Medellin, COLOMBIA — On the morning of January 10, a group of heavily armed men in an SUV abducted Jose Yilmer Cartagena from a market in El Cerro, a village in northwest Colombia.
The next day his lifeless body was found on a country road with grisly signs of torture. He had more than 32 stab wounds, his throat was sliced in four places, and his tongue had been cut into pieces.
Cartagena was the vice president of an organization seeking land restitution for peasants who lost their property during Colombia´s civil war. He was also a member of the leftist political party Marcha Patriotica (or Patriotic March).
Now his voice has been silenced. So have the voices of at least 40 other activists who have been murdered since Colombia signed a peace deal with the Revolutionary Armed Forces of Colombia (FARC) last November.
Guerilla leaders and human rights organizations are attributing these killings to right-wing paramilitary groups. They say that the murders of these activists could destabilize, and even destroy, the peace deal, which took four long years to finalize.
“They are killing leaders who are supposed to implement the peace deal in their regions,” Leon Fredy Muñoz, director of Fenalpaz, an NGO that partners with rural organizations, told me. “They’re also sending a clear message they will try to kill anyone who gets in their way.”
According to Muñoz’s organization, many of the activists who have been murdered in Colombia have been working on issues like land reform or environmental protection. Their work often pits them against local and multinational companies that are trying to develop infrastructure projects or large agro-business projects in the countryside.
Activists like Cartagena have also been working to ensure that the government implements provisions in the peace deal that promises to return land to people who had to flee the countryside during the war.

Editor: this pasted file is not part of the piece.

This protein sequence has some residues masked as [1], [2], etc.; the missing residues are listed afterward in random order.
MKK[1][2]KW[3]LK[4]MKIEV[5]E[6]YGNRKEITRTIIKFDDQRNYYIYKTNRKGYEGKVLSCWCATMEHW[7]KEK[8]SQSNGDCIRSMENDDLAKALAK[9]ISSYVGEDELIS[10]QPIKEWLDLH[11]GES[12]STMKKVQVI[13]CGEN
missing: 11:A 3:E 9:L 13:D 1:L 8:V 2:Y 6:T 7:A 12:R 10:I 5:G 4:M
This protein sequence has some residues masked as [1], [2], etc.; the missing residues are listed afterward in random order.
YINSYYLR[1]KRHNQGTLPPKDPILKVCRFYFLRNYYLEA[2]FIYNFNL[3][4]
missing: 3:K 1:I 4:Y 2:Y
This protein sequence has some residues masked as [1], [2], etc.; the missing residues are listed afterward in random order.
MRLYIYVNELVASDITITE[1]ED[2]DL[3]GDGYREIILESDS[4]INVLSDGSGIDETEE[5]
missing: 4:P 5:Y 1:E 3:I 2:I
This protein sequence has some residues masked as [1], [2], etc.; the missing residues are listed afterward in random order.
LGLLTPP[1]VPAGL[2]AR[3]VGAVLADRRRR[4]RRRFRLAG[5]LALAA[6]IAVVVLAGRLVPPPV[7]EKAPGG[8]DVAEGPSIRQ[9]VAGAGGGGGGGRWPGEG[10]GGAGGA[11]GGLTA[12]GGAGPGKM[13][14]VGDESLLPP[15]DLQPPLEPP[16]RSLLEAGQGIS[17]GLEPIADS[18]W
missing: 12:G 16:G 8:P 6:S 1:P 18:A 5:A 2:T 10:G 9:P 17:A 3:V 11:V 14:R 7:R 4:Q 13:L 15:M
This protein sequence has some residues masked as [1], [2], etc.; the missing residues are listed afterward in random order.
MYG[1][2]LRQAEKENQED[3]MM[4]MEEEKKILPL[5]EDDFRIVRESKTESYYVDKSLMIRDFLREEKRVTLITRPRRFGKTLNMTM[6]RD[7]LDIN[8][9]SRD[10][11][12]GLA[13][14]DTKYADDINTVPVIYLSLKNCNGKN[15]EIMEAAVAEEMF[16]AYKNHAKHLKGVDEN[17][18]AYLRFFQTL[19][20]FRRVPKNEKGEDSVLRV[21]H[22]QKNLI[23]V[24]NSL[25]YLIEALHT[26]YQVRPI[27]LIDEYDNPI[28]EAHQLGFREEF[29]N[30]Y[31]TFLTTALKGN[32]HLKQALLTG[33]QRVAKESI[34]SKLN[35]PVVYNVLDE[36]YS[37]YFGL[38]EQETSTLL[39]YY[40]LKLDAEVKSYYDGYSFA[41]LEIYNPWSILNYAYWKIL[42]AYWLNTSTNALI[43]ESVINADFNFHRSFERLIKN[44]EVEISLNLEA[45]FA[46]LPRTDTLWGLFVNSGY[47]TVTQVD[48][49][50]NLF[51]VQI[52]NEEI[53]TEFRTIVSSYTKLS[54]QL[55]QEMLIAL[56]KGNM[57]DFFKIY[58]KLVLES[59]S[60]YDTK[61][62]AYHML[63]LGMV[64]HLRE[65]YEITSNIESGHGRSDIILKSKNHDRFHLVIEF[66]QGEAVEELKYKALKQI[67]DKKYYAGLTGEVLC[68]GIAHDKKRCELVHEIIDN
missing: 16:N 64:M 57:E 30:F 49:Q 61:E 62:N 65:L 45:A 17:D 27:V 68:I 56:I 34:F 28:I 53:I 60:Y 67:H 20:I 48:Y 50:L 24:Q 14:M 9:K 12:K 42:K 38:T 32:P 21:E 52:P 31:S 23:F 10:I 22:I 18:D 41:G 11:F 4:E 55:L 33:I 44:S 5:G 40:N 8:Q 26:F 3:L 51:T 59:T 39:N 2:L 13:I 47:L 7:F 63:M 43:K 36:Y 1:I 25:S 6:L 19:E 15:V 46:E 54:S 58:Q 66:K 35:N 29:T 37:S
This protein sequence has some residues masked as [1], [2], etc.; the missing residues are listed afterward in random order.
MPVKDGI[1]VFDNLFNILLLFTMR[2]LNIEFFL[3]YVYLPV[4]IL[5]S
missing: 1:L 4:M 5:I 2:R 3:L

Human rights defenders say the paramilitaries are killing activists in order to keep people off the land and develop their own, illegal enterprises, including gold mining and coca fields.
“In Colombia, we have the curse of being rich in natural resources and the efforts to control them have led to violence, displacement and blood,” Daisy Herrera, an organizer with community land and water rights group Agua Viva, told me.
Herrera and her colleague Angela Moreno said they’d received death threats after they tried to stop a hydroelectric project near the town of San Carlos, just a few hours away from Medellin.
“I was walking home with my two daughters and as I opened the front door two men in a motorcycle sped towards us,” Moreno said. “The men told me to stop snitching or I would end up like my brothers.”
Her three brothers were murdered by militias several years ago.
Muñoz, from Fenalpaz, said that the death threats and the murders could have a two-pronged effect on the peace process with the FARC.
First of all, he argued, the murders could be interpreted by the guerrillas as a sign that leftist politics will still be met with an armed response. That might encourage some guerrillas to desert the government-run transition camps where they are currently living, and preparing to give up their guns.
Secondly, he said, the murders could prompt a new wave of armed struggle from the people being targeted.
“What else can people do?” Muñoz said.
The Colombian government argues that the armed groups now roaming the countryside are drug traffickers with no political agenda. And it says it is investing resources and manpower to dismantle them.
But the FARC and left-wing groups insist that these bands are the successors of right-wing groups from the 1990s and early 2000s that defended the the interests of large landowners and mining corporations. The FARC leadership has described them as “the main obstacle” to peace in Colombia.
Leon Muñoz has no doubt that political violence still exists in Colombia. He’s survived six assassination attempts over the past four years.
The last came just five months ago, when a group of armed men chased and shot at his SUV. “Had the car not been bulletproof, I would’ve been killed,” he said.
Muñoz is worried that as the FARC withdraw to the camps to transition to civilian life, paramilitary groups will occupy areas of the countryside previously controlled by the guerrillas, pushing out activists and small farmers.
Still, he said that he’ll continue to go about his work, denouncing killings like that of Jose Cartagena.
“They’ve taken so much from us that they took away fear as well,” he said. “I think it’s better to live and die for something than for nothing.”